One of our favourite stalls on Norwich Market is Folland Organics owned by our lovely friend Robb, by the side of his counter he has a 50p box where he puts fruit and vegetables that need to be sold quickly and so sometimes supper can be decided because there’s a bag of wrinkley carrots needing a home, or a load of spinach that is starting to wilt….yesterday I had a text from my boyfriend “Robb has cheap plums, shall I buy some” and while it’s too warm for crumbles or a plum pie, it’s never too warm for jam, well sometimes it feels too warm to be standing over a bubbling jam pan making it but the end result always tastes nice….
I love making jams and jellies, marmalades and chutneys…there’s something very satisfying about preserving a couple of handfuls of fruit in sugar, and knowing our pantry/cupboard shelves has a few jars of homemade preserves on them means I’ve always got a quick last minute present or am at least part way to making an afternoon tea or pudding.
The past couple of years I’ve been making more fruit jellies than jams, using ingredients from what I think of as my wild larder.. plums and cherrys, rose hips, haws, rowan berries, crab apples and wildlings, and as much as I like the slow cooking of the fruit and the steady drip drip drip of the jelly bag (I call it a jelly bag but I use an old pillowcase as that’s more sturdy than the jelly bags I’ve seen for sale in the shops, and then tie it under an open step ladder…not pretty but it’s sturdy) but the jams I like to make the most tend to be what I think of as French style, soft set jams, where the taste of the fruit is clean and sharp, not over sugared or bubbled away for ages…jams you can spread out on wisps of buttery puff pastry and top with chatilly cream for an instant pudding but which are just as nice smeared on crisp hot toast or still warm from the oven scones.
As there is such an abundance in the hedgerows around where we live, I tend to make most of our jams and jellies with wild fruit rather than spending a lot of money on shop bought ones, I’d normally make this plum jam with the mirabelles that grow just up the road, but the 50p plums have worked really well…..I also tend to think of plum jam as a winter jam as I’d normally pop in some star anise, a couple of cloves and a piece of cinnamon….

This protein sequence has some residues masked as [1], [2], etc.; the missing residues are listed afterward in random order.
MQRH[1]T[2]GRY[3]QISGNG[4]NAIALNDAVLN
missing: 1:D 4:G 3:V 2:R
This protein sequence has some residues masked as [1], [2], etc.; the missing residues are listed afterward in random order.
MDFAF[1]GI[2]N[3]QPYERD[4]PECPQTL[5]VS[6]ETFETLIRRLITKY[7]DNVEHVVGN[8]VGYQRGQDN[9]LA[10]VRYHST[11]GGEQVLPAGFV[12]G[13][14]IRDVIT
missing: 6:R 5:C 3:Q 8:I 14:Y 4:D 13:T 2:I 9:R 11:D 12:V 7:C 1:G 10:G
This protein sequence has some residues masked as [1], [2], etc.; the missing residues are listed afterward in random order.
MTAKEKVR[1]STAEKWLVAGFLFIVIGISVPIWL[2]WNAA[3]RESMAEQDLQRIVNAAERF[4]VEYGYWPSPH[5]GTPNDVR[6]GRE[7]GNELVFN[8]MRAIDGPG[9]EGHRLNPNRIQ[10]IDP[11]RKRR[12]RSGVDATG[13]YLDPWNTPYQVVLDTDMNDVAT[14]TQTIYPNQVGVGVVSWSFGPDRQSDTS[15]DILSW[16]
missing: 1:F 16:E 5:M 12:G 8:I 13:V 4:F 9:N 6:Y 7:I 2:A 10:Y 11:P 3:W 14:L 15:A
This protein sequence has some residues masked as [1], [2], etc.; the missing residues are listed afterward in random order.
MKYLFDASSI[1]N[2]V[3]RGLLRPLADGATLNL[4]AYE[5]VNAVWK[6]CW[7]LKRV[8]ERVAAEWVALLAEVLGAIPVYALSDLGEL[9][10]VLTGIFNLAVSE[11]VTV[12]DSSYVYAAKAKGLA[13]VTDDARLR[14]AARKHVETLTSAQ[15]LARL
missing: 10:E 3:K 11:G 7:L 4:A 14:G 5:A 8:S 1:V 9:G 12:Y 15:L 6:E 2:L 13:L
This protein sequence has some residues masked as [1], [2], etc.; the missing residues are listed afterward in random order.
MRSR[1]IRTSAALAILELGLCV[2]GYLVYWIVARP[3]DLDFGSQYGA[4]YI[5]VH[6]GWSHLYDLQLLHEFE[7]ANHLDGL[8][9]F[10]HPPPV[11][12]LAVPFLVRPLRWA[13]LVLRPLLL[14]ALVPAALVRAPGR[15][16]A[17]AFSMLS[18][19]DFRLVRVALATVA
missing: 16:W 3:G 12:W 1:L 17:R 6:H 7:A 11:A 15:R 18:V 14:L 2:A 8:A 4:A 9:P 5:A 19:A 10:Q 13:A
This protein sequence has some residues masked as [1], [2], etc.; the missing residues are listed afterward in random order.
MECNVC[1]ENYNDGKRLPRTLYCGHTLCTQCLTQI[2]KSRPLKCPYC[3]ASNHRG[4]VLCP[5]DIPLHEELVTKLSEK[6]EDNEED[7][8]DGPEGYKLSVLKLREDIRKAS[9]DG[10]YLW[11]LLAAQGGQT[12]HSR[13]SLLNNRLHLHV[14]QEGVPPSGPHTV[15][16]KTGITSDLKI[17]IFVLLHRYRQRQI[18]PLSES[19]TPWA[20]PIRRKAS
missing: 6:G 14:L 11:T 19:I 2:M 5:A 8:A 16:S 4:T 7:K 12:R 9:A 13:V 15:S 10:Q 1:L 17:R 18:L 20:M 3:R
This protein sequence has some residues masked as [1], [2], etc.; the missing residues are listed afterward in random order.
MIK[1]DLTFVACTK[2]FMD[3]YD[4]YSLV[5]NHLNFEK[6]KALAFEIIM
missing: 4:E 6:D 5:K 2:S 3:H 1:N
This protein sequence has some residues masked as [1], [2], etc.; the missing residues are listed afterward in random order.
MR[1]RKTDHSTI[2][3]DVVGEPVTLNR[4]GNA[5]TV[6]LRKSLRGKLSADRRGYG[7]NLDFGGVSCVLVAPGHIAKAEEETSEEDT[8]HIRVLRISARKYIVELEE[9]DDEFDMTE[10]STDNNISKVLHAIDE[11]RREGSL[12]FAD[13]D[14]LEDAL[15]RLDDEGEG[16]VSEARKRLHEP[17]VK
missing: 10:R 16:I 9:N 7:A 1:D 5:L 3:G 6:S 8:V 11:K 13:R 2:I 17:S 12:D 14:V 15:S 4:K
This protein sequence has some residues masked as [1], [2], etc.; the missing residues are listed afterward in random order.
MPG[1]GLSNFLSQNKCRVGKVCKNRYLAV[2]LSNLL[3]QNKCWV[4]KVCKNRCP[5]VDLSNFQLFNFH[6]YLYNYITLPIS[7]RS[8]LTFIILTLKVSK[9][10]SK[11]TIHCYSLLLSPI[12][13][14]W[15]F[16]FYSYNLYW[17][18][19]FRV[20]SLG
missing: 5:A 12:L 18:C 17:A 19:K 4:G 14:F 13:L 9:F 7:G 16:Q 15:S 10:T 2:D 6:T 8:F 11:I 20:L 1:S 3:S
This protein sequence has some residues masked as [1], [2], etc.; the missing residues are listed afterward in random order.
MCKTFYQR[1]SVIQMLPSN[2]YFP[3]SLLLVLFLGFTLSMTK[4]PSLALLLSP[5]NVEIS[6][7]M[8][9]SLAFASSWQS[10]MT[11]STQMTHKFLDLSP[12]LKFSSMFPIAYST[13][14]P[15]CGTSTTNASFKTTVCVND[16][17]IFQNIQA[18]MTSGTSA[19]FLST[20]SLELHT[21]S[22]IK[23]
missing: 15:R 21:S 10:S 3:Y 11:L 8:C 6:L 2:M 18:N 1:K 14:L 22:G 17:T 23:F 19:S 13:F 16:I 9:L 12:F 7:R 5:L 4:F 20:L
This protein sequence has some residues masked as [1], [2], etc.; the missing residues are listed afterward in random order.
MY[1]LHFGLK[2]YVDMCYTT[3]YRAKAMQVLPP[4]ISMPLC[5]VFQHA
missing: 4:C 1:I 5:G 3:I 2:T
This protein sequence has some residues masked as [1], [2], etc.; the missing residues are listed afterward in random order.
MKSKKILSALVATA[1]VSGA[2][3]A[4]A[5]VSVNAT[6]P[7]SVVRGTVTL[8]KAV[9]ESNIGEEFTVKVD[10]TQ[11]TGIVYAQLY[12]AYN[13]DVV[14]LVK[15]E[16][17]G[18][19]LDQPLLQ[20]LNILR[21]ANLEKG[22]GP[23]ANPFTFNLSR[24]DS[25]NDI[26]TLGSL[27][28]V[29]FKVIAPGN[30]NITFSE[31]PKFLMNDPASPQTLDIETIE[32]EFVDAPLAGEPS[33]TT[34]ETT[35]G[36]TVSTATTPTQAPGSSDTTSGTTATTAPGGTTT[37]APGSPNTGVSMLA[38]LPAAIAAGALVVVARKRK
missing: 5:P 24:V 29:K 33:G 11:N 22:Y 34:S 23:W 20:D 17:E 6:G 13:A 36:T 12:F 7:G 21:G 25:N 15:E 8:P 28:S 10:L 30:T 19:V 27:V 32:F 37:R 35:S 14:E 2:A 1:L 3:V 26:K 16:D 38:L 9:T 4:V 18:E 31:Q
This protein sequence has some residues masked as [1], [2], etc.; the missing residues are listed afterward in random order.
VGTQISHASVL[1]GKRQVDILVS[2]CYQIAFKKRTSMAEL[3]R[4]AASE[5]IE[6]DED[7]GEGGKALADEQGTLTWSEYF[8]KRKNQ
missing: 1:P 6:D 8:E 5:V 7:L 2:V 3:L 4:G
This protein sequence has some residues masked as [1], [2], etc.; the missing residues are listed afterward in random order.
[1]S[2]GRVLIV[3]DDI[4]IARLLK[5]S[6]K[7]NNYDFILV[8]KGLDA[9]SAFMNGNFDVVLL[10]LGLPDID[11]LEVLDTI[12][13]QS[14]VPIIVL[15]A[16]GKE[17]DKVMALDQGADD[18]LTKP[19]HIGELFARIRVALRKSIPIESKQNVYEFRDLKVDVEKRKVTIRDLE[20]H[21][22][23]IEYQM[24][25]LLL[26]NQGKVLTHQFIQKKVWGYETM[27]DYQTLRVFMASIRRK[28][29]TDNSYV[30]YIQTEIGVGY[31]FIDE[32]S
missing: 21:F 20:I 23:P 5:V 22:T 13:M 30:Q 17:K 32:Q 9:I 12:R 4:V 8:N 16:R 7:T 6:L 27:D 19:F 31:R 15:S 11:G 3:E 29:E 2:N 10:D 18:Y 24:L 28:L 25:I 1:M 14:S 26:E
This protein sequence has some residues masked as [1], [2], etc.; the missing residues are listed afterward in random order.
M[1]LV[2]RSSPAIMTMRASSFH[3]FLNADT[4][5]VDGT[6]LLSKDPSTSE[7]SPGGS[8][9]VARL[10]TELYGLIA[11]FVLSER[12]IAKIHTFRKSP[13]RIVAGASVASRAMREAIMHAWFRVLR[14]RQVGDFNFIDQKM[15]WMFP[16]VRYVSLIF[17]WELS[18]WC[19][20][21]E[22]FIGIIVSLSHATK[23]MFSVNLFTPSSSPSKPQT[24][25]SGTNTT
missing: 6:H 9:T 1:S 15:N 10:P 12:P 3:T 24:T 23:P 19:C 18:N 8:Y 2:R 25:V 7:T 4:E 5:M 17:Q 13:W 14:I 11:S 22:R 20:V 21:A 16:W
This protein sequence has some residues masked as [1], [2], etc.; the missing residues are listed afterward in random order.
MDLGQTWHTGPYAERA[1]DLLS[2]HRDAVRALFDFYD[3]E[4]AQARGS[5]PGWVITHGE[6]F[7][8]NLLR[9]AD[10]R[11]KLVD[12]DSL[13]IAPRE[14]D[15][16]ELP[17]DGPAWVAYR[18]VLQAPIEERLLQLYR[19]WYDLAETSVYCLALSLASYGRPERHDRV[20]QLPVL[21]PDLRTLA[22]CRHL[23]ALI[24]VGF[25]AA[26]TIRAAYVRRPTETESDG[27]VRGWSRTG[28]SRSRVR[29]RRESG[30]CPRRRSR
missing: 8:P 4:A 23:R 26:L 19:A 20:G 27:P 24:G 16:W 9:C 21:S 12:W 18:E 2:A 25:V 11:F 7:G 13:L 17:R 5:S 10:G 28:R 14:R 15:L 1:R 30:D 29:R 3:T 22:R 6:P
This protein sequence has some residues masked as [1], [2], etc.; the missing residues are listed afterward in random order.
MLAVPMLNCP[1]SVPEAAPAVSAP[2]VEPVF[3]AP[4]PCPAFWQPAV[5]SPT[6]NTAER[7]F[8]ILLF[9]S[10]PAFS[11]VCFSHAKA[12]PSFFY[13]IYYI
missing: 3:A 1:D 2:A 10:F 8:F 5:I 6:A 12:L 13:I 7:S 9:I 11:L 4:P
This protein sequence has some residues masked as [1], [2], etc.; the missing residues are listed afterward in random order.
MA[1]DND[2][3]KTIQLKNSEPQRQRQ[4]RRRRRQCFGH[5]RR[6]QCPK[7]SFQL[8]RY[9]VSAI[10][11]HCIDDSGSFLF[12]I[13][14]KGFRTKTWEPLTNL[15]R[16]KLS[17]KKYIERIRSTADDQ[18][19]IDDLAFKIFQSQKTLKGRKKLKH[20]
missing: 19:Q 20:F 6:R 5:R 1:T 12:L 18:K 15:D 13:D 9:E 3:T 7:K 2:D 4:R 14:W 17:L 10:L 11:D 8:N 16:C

560g granulated sugar
Juice of 1 1/2 lemons
1 star anise ‘star’ (force of habit and not really sure it was needed)
Quickly rinse the plums in cold water , wipe them over and pat dry clean. Cut in half, place in a ceramic bowl, squeeze over the lemon juice and then tip over the sugar…..
Allow the fruit to macerate in the sugar and lemon for a couple of hours.
Tumble the fruit, juice and syrupy sugar into your jam pan and bring to a simmer. Remove the fruit and put into a ceramic bowl, pour the syrup on top, cover with a circle of baking parchment cut to fit the top of the bowl, allow to cool and then leave overnight in the fridge.
Next morning, place a sieve over a large ceramic bowl and carefully place in the fruit, pour over the syrup (a rubber spatula really helps at this stage)…cover everything with cheesecloth to keep any flies or wasps off and leave until the syrup has collected into the bowl below.
Pour the syrup into a jam pan, and slowly bring to a boil, once the syrup is boiling bring up the heat and continue cooking. You want the syrup to concentrate and by the time it’s reached 105c on a jam thermometer it will be ready.
Carefully add the plums, bring back to a boil and carefully cook for 5 minutes stirring gently. At this point the plums become the deepest red, all vampirey and theatre seat velvet….Skim the surface to remove any fruit scum. Check the set. (I pop a couple of little saucers in the freezer as this makes checking the set easier.) Pour the jam into sterilized jars and seal immediately with waxed papers and once it’s cooled right down, cover with cellophane discs and rubber bands.
I’m happy to leave the stones in (never too old to play tinker, tailor….) though when you label your jars you might want to mention to keep an eye out for them…you don’t want to forget and later crack a tooth…..
We had this today for breakfast (him with toast, me with yoghurt) it was so fresh and fruity, and without the extra spices isn’t a Winter tasting jam in the slightest…..
I’m really lucky as I have a big copper jam pan from France but I also use a stainless steel pan for smaller quantities which you can get from Lakeland plastic…I’ve also made very nice jam in Le Creuset/ Chasseur pans, the 30 cm or so size one is good as you need the height for the jam to bubble up and rise….